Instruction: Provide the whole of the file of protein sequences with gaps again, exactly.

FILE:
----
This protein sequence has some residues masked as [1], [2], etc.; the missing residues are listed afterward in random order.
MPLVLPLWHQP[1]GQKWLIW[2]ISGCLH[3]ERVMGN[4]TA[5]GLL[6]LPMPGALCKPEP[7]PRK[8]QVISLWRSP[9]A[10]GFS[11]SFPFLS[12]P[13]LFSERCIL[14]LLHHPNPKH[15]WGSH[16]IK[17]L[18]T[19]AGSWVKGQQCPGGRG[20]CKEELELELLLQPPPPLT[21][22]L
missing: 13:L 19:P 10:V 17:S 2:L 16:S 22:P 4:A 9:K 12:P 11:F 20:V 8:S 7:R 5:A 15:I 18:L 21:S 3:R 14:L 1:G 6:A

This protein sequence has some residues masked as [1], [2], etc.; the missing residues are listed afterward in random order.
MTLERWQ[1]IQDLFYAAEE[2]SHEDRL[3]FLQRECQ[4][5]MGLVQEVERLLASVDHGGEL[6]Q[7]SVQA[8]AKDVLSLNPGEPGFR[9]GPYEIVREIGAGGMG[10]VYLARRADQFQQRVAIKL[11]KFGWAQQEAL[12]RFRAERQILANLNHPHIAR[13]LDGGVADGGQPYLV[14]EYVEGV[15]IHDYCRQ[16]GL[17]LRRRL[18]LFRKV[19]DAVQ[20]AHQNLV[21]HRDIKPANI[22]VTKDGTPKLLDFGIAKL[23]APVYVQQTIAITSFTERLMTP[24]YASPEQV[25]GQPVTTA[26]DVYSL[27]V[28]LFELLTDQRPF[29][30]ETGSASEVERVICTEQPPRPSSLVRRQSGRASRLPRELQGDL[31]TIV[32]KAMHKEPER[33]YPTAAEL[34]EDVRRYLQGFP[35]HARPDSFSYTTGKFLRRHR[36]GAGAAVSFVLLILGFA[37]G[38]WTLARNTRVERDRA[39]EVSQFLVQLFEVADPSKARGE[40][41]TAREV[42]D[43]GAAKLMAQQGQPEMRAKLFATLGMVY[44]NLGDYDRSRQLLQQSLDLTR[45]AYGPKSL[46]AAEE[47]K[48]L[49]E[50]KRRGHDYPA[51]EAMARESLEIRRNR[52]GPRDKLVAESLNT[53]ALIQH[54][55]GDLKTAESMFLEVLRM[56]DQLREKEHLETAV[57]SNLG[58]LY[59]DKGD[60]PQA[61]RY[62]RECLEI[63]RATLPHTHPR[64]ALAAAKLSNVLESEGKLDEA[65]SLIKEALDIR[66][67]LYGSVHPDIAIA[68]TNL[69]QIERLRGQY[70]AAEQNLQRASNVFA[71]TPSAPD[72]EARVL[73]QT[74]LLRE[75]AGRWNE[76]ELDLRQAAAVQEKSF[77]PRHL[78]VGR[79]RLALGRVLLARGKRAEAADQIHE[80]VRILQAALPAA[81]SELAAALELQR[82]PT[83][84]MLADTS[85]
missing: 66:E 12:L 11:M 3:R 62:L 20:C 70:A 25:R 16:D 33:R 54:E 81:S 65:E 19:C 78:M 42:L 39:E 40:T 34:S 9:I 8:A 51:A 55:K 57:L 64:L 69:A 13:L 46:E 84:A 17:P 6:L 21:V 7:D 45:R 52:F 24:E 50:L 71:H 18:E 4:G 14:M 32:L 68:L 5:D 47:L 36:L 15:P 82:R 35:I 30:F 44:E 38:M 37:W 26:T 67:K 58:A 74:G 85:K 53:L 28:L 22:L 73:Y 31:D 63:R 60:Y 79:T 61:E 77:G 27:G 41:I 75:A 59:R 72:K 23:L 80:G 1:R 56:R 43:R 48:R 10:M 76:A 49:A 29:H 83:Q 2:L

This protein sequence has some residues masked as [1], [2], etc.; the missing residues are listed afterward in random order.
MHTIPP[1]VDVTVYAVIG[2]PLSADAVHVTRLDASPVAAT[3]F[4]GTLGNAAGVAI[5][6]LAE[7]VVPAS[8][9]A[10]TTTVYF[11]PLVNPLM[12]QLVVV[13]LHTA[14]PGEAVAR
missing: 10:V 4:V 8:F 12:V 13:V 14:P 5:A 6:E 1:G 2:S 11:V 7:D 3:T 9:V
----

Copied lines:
This protein sequence has some residues masked as [1], [2], etc.; the missing residues are listed afterward in random order.
MPLVLPLWHQP[1]GQKWLIW[2]ISGCLH[3]ERVMGN[4]TA[5]GLL[6]LPMPGALCKPEP[7]PRK[8]QVISLWRSP[9]A[10]GFS[11]SFPFLS[12]P[13]LFSERCIL[14]LLHHPNPKH[15]WGSH[16]IK[17]L[18]T[19]AGSWVKGQQCPGGRG[20]CKEELELELLLQPPPPLT[21][22]L
missing: 13:L 19:P 10:V 17:S 2:L 16:S 22:P 4:A 9:K 12:P 11:F 20:V 8:S 7:R 5:A 15:I 18:L 21:S 3:R 14:L 1:G 6:A

This protein sequence has some residues masked as [1], [2], etc.; the missing residues are listed afterward in random order.
MTLERWQ[1]IQDLFYAAEE[2]SHEDRL[3]FLQRECQ[4][5]MGLVQEVERLLASVDHGGEL[6]Q[7]SVQA[8]AKDVLSLNPGEPGFR[9]GPYEIVREIGAGGMG[10]VYLARRADQFQQRVAIKL[11]KFGWAQQEAL[12]RFRAERQILANLNHPHIAR[13]LDGGVADGGQPYLV[14]EYVEGV[15]IHDYCRQ[16]GL[17]LRRRL[18]LFRKV[19]DAVQ[20]AHQNLV[21]HRDIKPANI[22]VTKDGTPKLLDFGIAKL[23]APVYVQQTIAITSFTERLMTP[24]YASPEQV[25]GQPVTTA[26]DVYSL[27]V[28]LFELLTDQRPF[29][30]ETGSASEVERVICTEQPPRPSSLVRRQSGRASRLPRELQGDL[31]TIV[32]KAMHKEPER[33]YPTAAEL[34]EDVRRYLQGFP[35]HARPDSFSYTTGKFLRRHR[36]GAGAAVSFVLLILGFA[37]G[38]WTLARNTRVERDRA[39]EVSQFLVQLFEVADPSKARGE[40][41]TAREV[42]D[43]GAAKLMAQQGQPEMRAKLFATLGMVY[44]NLGDYDRSRQLLQQSLDLTR[45]AYGPKSL[46]AAEE[47]K[48]L[49]E[50]KRRGHDYPA[51]EAMARESLEIRRNR[52]GPRDKLVAESLNT[53]ALIQH[54][55]GDLKTAESMFLEVLRM[56]DQLREKEHLETAV[57]SNLG[58]LY[59]DKGD[60]PQA[61]RY[62]RECLEI[63]RATLPHTHPR[64]ALAAAKLSNVLESEGKLDEA[65]SLIKEALDIR[66][67]LYGSVHPDIAIA[68]TNL[69]QIERLRGQY[70]AAEQNLQRASNVFA[71]TPSAPD[72]EARVL[73]QT[74]LLRE[75]AGRWNE[76]ELDLRQAAAVQEKSF[77]PRHL[78]VGR[79]RLALGRVLLARGKRAEAADQIHE[80]VRILQAALPAA[81]SELAAALELQR[82]PT[83][84]MLADTS[85]
missing: 66:E 12:L 11:M 3:R 62:L 20:C 70:A 25:R 16:D 33:R 54:E 81:S 65:E 19:C 78:M 42:L 39:E 40:T 34:S 9:I 8:A 51:A 55:K 57:L 64:L 69:A 13:L 46:E 84:A 17:P 6:L 21:V 7:D 45:R 52:F 24:E 50:L 71:H 18:E 4:G 14:M 32:L 68:L 5:D 47:L 36:L 15:P 82:R 35:I 30:F 44:E 38:M 37:W 26:T 67:K 58:A 74:G 85:K 53:L 28:L 22:L 73:Y 31:D 63:R 60:Y 79:T 61:E 77:G 27:G 41:I 75:A 59:R 72:K 23:L 80:G 1:R 56:R 43:R 48:R 10:M 76:A 49:A 29:H 83:Q 2:L

This protein sequence has some residues masked as [1], [2], etc.; the missing residues are listed afterward in random order.
MHTIPP[1]VDVTVYAVIG[2]PLSADAVHVTRLDASPVAAT[3]F[4]GTLGNAAGVAI[5][6]LAE[7]VVPAS[8][9]A[10]TTTVYF[11]PLVNPLM[12]QLVVV[13]LHTA[14]PGEAVAR
missing: 10:V 4:V 8:F 12:V 13:V 14:P 5:A 6:E 1:G 2:S 11:V 7:D 3:T 9:V